Máire Rua (Red Mary) of Leamaneh Castle, County Clare, Ireland
Tuesday 18th, June 2024
Ireland Report / Story
Irish history is rich with tales of formidable figures, but few can rival the ferocity and mystique surrounding Máire Rua, or Red Mary. This fiery haired woman, hailing from the prominent McMahon family, made an indelible mark on 17th century Ireland, her life a blend of truth and legend.

Red Mary's life was centred around Leamaneh Castle in the Burren, County Clare. Her first marriage was to Colonel Daniel Neylon, an English officer. Their union, arranged for political convenience, was cut short when Neylon perished in the wars with Spain. Left with three children and vast estates, Máire Rua's resilience soon became evident.

Her second marriage was to her cousin, Conor O'Brien of Leamaneh. Together, they had eight children and forged a partnership that defied English rule. Conor, known for his rebellious spirit, financed and fought alongside Irish rebels, frequently raiding English settlers for sheep, cattle, and other goods. His rebellious activities were aided by the strategic construction of two great gates controlling the Burren's main road, allowing passage only with the couple's permission. However, local resistance eventually led to these gates being broken and O'Brien being forced to swear free passage forever.

Accusations of witchcraft surrounded Red Mary, with many attributing O'Brien's battlefield successes to her influence. Despite their efforts, Conor's luck ran out when he joined the forces of King Charles II, ultimately dying a hero’s death in battle against Edmund Ludlow.

One of the most famous accounts of Red Mary’s reaction to her husband's demise is her reputed response to servants who informed her of his death, “What do I want with dead men here?”. Yet, she later tended to him on his deathbed until he passed away.

Displaying her characteristic pragmatism, Máire Rua wasted no time securing her future. She journeyed to the besieged city of Limerick, where, upon reaching the outer ring of soldiers, she demanded an audience with their officers. She proclaimed, “I was Conor O'Brien's wife yesterday, and his widow today!”. When asked for proof, she boldly offered to marry any officer who asked. Captain Cooper, noted for his courage, accepted her offer, a union that preserved her estates from Cromwell’s forces. However, this marriage ended abruptly when she reportedly killed him with a swift kick after he spoke ill of her late husband.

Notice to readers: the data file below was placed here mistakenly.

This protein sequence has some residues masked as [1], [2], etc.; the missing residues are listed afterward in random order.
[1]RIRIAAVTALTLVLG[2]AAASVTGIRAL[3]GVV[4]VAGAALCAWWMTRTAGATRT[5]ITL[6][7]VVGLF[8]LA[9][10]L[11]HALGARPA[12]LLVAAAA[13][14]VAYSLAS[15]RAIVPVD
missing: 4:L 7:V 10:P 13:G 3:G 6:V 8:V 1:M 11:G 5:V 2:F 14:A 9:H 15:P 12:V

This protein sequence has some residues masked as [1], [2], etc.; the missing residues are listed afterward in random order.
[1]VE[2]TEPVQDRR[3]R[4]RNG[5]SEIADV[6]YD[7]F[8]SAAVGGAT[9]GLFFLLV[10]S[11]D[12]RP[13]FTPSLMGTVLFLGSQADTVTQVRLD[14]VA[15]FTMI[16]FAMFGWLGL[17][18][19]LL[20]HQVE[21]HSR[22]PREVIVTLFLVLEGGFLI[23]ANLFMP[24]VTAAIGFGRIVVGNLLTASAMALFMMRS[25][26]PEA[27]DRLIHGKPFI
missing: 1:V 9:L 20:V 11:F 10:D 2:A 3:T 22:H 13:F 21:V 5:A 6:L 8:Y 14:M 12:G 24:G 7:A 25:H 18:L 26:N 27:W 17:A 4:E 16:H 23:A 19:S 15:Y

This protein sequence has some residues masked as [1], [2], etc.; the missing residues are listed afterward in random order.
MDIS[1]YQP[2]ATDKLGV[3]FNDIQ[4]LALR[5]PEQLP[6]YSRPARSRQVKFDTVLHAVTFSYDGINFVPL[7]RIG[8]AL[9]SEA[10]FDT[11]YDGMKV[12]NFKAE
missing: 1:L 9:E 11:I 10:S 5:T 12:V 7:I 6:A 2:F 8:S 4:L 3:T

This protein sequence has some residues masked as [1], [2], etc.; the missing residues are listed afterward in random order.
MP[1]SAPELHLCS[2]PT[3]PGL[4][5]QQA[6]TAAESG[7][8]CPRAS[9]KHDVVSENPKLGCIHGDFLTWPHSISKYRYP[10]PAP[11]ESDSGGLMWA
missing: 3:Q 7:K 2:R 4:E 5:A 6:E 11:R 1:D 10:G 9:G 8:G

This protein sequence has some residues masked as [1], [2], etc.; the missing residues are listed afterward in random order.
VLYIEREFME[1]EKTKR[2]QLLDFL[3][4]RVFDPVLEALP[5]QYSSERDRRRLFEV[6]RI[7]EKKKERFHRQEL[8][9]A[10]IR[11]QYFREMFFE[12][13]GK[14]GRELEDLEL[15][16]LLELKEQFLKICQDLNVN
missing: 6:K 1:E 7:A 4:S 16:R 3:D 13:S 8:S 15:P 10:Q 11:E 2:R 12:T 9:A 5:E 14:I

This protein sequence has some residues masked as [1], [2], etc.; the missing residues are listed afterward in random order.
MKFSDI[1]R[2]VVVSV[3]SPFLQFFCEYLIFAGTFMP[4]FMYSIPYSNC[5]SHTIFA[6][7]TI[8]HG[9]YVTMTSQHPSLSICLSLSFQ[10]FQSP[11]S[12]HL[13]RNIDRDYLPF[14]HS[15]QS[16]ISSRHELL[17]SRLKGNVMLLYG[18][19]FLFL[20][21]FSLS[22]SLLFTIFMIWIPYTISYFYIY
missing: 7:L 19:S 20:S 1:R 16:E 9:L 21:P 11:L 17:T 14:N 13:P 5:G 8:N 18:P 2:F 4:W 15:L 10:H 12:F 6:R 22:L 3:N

Subsequently, Red Mary married 23 more of Cromwell’s officers, each meeting an untimely end. She married each for a year and a day, in line with local customs. One husband was thrown out of a window, while another was challenged to ride her wild, blind stallion to the Cliffs of Moher, a journey few would survive. The stallion's fierce reputation was such that niches were built into its stone enclosure to protect passers-by.

Red Mary's defiance extended to religious matters, clashing with Protestant clergy and constructing her own private church in defiance. Her reputed temper was so fierce that male servants who displeased her faced hanging, while female servants were hung by their hair from the castle’s corbels after being mutilated.

The manner of her death remains shrouded in mystery and legend. Some say she was sealed into a hollow tree to starve, while others believe a tree opened to swallow her for her sins. Another version suggests she was thrown from a horse into a forked branch where she choked or was hung by her own hair.

Today, the ruins of Leamaneh Castle are said to be haunted by her spectre, accompanied by sinister laughter and the screams of her supposed victims, keeping the legend of Red Mary alive in Irish folklore.
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